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Guidelines for Creating Accessible Meetings and Events

4 different signs, the first one is for Access for Hearing Loss, the second sign is for Sign Language Interpretation, the third sign is the International Sign for Accessibility and the fouth sign is a Map Pin Point.

 

It is the policy of the State of Colorado that all public meetings and events hosted by or permitted through a State agency are physically and programmatically accessible for all. These guidelines provide organizers with a brief overview of how to plan and stage accessible, inclusive events.

People with disabilities include those with physical, sensory, intellectual, perceptual, and mental health conditions and may require special accommodations to fully participate in public events. People who are older, pregnant, ill, or fatigued may also have accessibility needs. As accommodations may include items not described in these guidelines, organizers may need to do additional research.

 

 

 

STEP 1: PLAN FOR ACCESSIBILITY

  • Designate one person as Disability Coordinator for the event.
  • Strive to include people with disabilities in logistical and program planning.
  • Budget for accommodations, such as certified American Sign Language (ASL) interpreters, stage lifts or ramps, and signage and materials in alternative formats.

 

STEP 2: CHOOSE AN ACCESSIBLE LOCATION

    • Assess potential facilities in person and check all areas for accessibility—parking, pathways, entrances, elevators, registration areas, stages, seating, and restrooms.
    • Lifting and carrying any individual does not constitute accessibility!
    • Features of an accessible location include:
      • Stage or speaker’s platform at grade or accessible by elevator, ramp, or lift;
      • Public transportation to site within 200 yards;
      • One accessible parking space and one van accessible parking space per 25 participants;
      • sidewalks to facility at least 36” wide;
      • No routes or pathways with grass, gravel, or a rise more than ½”;
      • Passenger drop off and pick up at entrance;
      • Accessible building entrance, preferably main entrance used by everyone; and
      • Doors at least 32” wide and open to 90° angle.

       

     

    STEP 3: CREATE ACCESSIBLE ANNOUNCEMENTS

      • All notices and announcements for the event or meeting must include a contact person (name, phone number, and email) to request disability accommodations.
      • Include a paragraph detailing accessible meeting information as part of each notice, including meeting agendas, emails, and website postings.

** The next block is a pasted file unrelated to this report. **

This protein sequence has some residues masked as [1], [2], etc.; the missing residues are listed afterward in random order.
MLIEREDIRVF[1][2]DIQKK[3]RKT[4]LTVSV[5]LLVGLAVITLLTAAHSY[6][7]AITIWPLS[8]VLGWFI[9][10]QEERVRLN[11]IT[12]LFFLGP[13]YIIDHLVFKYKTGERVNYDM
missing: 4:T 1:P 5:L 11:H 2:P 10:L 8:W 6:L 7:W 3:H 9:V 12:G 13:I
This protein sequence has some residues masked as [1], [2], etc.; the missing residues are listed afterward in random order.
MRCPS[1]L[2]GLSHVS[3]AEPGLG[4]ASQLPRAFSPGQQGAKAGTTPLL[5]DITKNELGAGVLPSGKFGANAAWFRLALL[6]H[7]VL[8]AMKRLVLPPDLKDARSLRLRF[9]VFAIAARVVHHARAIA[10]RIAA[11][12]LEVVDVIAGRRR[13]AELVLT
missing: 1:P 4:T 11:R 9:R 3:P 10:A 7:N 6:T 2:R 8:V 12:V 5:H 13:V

• Always include the physical address, as it is required by transportation providers.
      • If a map is included, indicate bus or transit stops (if applicable) and accessible parking, seating, toilets, etc.
      • If posted on a website or via email, notices must be screen reader compatible. When posting as an attachment, use a word document or “smart pdf” or include all pertinent information in the body of the email message.

     

     

    STEP 4: CREATE AN ACCESSIBLE EVENT SPACE

      • The stage or speaker’s platform must be at grade or accessible by elevator, ramp, or lift.
      • Use directional and reserved seating signage with international disability symbols.
      • Find temporary signage online by searching for “temporary accessibility signs.”
      • Cover any wires and cords that run along the floor with tape or ramps.
      • For large crowds, provide a quiet space for those who need it.
      • Provide printed programs and other materials in alternative formats, upon request.
      • Accommodations for people with mobility limitations include:
        • Accessible microphones for speakers or presenters;
        • Pathways of at least 36”;
        • Reserved/marked wheelchair and companion seating near front or interspersed in audience;
        • One empty wheelchair space plus one companion chair per 25 participants; and
        • reserved extra chairs for those who may require seating (e.g., those who cannot stand for long periods of time).
      • Accommodations for people who are deaf or hard of hearing include:
        • One or more ASL interpreters for every 100 participants or upon request;
        • Reserved seating or standing area with a direct sight line to interpreter;
        • Interpreter positioned near speaker with adequate lighting and in full view of camera; and
      • For large events, a dedicated camera may be needed to project the interpreter on screen.

       

       

      STEP 5 : ASK FOR HELP

      • If you have questions, you can reach out to your agency’s ADA Coordinator, the Rocky Mountain ADA Center, or the Colorado Cross-Disability Coalition.

       

       

      CREATED IN PARTNERSHIP BETWEEN THE COLORADO CROSS-DISABILITY COALITION AND THE OFFICE OF THE GOVERNOR


Important Notice
CCDC’s employees and/or volunteers are NOT acting as your attorney. Responses you receive via electronic mail, phone, or in any other manner DO NOT create or constitute an attorney-client relationship between you and the Colorado Cross-Disability Coalition (CCDC), or any employee of, or other person associated with, CCDC. The only way an attorney-client relationship is established is if you have a signed retainer agreement with one of the CCDC Legal Program attorneys.

Information received from CCDC’s employees or volunteers, or from this site, should NOT be considered a substitute for the advice of a lawyer. www.ccdconline.org DOES NOT provide any legal advice, and you should consult with your own lawyer for legal advice. This website is a general service that provides information over the internet. The information contained on this site is general information and should not be construed as legal advice to be applied to any specific factual situation.

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